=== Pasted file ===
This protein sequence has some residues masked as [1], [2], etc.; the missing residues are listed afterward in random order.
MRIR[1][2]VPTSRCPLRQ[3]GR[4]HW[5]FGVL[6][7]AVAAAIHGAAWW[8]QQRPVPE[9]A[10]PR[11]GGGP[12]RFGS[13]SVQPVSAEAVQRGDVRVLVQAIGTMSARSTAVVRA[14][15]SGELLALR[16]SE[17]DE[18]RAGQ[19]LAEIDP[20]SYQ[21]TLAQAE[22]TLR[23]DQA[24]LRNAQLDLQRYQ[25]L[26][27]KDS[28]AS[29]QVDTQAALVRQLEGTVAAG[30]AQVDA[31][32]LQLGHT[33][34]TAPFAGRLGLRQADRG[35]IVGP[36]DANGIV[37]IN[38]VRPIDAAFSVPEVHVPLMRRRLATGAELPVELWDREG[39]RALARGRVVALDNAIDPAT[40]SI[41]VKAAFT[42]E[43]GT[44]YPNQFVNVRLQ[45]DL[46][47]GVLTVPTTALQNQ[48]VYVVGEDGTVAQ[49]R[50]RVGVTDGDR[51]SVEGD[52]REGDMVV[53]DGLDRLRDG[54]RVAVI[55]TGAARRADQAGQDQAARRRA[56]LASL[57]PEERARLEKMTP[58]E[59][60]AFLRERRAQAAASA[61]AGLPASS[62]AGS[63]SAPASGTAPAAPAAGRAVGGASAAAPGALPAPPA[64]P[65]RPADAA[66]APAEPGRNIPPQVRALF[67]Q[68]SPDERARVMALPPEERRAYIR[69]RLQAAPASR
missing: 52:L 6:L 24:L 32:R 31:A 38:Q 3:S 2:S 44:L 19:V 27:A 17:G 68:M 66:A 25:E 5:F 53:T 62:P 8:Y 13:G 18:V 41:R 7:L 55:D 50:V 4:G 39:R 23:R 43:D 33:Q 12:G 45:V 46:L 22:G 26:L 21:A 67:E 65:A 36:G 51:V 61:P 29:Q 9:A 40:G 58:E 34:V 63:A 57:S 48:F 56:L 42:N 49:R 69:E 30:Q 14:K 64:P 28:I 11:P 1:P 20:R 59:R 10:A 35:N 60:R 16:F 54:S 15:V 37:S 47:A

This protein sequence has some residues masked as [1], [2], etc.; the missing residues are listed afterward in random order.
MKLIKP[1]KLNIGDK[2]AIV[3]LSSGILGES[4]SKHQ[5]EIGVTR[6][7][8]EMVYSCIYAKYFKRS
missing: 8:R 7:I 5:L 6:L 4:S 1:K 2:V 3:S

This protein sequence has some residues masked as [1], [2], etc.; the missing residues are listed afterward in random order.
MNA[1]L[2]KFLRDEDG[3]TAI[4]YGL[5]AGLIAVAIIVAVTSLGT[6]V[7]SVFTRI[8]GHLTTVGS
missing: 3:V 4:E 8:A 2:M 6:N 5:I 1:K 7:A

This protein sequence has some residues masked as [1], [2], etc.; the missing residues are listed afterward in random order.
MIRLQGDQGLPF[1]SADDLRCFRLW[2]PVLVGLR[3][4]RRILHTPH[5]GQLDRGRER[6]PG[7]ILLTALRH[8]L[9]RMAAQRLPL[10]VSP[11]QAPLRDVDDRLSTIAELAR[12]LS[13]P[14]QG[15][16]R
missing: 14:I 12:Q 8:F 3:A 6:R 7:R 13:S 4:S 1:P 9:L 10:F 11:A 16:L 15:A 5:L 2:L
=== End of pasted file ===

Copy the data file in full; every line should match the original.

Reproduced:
This protein sequence has some residues masked as [1], [2], etc.; the missing residues are listed afterward in random order.
MRIR[1][2]VPTSRCPLRQ[3]GR[4]HW[5]FGVL[6][7]AVAAAIHGAAWW[8]QQRPVPE[9]A[10]PR[11]GGGP[12]RFGS[13]SVQPVSAEAVQRGDVRVLVQAIGTMSARSTAVVRA[14][15]SGELLALR[16]SE[17]DE[18]RAGQ[19]LAEIDP[20]SYQ[21]TLAQAE[22]TLR[23]DQA[24]LRNAQLDLQRYQ[25]L[26][27]KDS[28]AS[29]QVDTQAALVRQLEGTVAAG[30]AQVDA[31][32]LQLGHT[33][34]TAPFAGRLGLRQADRG[35]IVGP[36]DANGIV[37]IN[38]VRPIDAAFSVPEVHVPLMRRRLATGAELPVELWDREG[39]RALARGRVVALDNAIDPAT[40]SI[41]VKAAFT[42]E[43]GT[44]YPNQFVNVRLQ[45]DL[46][47]GVLTVPTTALQNQ[48]VYVVGEDGTVAQ[49]R[50]RVGVTDGDR[51]SVEGD[52]REGDMVV[53]DGLDRLRDG[54]RVAVI[55]TGAARRADQAGQDQAARRRA[56]LASL[57]PEERARLEKMTP[58]E[59][60]AFLRERRAQAAASA[61]AGLPASS[62]AGS[63]SAPASGTAPAAPAAGRAVGGASAAAPGALPAPPA[64]P[65]RPADAA[66]APAEPGRNIPPQVRALF[67]Q[68]SPDERARVMALPPEERRAYIR[69]RLQAAPASR
missing: 52:L 6:L 24:L 32:R 31:A 38:Q 3:S 2:S 44:L 19:V 27:A 17:G 68:M 66:A 25:E 5:F 53:T 62:P 8:Y 13:G 18:V 41:R 7:L 55:D 50:V 4:G 39:R 23:R 43:D 33:Q 12:G 45:V 46:L 22:G 26:L 21:A 67:E 65:A 36:G 51:V 61:P 29:Q 9:A 40:G 58:E 34:V 63:A 57:S 48:F 56:L 42:N 49:R 69:E 30:Q 14:K 64:P 28:I 11:P 1:P 20:R 59:R 10:A 35:N 60:R 16:F 54:S 15:V 37:S 47:A

This protein sequence has some residues masked as [1], [2], etc.; the missing residues are listed afterward in random order.
MKLIKP[1]KLNIGDK[2]AIV[3]LSSGILGES[4]SKHQ[5]EIGVTR[6][7][8]EMVYSCIYAKYFKRS
missing: 8:R 7:I 5:L 6:L 4:S 1:K 2:V 3:S

This protein sequence has some residues masked as [1], [2], etc.; the missing residues are listed afterward in random order.
MNA[1]L[2]KFLRDEDG[3]TAI[4]YGL[5]AGLIAVAIIVAVTSLGT[6]V[7]SVFTRI[8]GHLTTVGS
missing: 3:V 4:E 8:A 2:M 6:N 5:I 1:K 7:A

This protein sequence has some residues masked as [1], [2], etc.; the missing residues are listed afterward in random order.
MIRLQGDQGLPF[1]SADDLRCFRLW[2]PVLVGLR[3][4]RRILHTPH[5]GQLDRGRER[6]PG[7]ILLTALRH[8]L[9]RMAAQRLPL[10]VSP[11]QAPLRDVDDRLSTIAELAR[12]LS[13]P[14]QG[15][16]R
missing: 14:I 12:Q 8:F 3:A 6:R 7:R 13:S 4:S 1:P 9:L 10:F 11:A 16:L 15:A 5:L 2:L